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Ready Player One: An Adventure in New Antiques

July 14, 2015 | The Crew

[Ready Player One has been reviewed here before, but I thought I’d give it another look since Ernest Cline’s new book, Armada, comes out today. I’ll be reviewing it within the week, but until then swing by Church Street and pick up a copy of either (or both!) of Ernest Cline’s love stories to nerd culture.]

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I recently spoke with a guy who sells vintage Nintendos, Segas, comics, and sci-fi toys, many of them from the 1980s. “Now’s the time,” he said. “Antiques run in 20- to 30-year cycles. Once kids grow up, get careers and some expendable income, they want to buy back all the stuff that made them happy.” Shortly thereafter I walked away with copies of Double Dragon II and Marble Madness for the Nintendo, which I’ve played long, furiously, and unsuccessfully. I’m not immune to this crap.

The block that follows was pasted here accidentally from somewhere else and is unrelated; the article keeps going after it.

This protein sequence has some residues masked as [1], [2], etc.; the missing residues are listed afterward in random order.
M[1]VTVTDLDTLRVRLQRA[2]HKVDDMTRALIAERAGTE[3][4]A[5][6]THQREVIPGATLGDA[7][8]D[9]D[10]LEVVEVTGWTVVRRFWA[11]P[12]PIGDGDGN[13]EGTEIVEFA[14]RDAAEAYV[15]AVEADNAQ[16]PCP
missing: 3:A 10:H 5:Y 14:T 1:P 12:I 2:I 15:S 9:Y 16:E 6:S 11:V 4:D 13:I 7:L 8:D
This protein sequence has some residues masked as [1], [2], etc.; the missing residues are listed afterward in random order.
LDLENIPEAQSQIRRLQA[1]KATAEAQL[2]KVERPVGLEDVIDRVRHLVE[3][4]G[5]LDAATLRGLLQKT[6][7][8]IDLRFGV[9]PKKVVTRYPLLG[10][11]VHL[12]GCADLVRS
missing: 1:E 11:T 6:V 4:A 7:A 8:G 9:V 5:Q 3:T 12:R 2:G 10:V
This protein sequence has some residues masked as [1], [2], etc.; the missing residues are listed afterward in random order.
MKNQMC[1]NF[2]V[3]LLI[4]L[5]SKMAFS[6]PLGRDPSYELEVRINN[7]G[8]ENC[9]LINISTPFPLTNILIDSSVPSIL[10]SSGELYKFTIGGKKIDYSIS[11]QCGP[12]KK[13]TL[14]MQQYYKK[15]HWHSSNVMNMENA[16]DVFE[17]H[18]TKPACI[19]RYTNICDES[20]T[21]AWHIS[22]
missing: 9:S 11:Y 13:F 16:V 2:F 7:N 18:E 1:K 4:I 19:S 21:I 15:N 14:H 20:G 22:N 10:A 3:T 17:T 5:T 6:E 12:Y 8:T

Oh, that I could play Rygar and eat Totino’s pizzas until I was struck blind and my heart exploded.

 Rygar_NEScover

That’s what Ready Player One is: Ernest Cline’s antique store tour through the eighties, where all of us who grew up alongside videogames can flit about the stuff of our youth. What’s particular to our generation is that we’re the first for whom interactive televised electronic entertainment was a mainstay, meaning our parents couldn’t share it with us. And barring some unforeseeable retro-vogue of 8-bit technology, the 1980s is not an epoch that we’ll be able to share with our children, either. My parents listened to Led Zeppelin, but my kids probably won’t play Dig Dug. That’s part of the appeal of Ready Player One—that little alcove of history is wholly ours.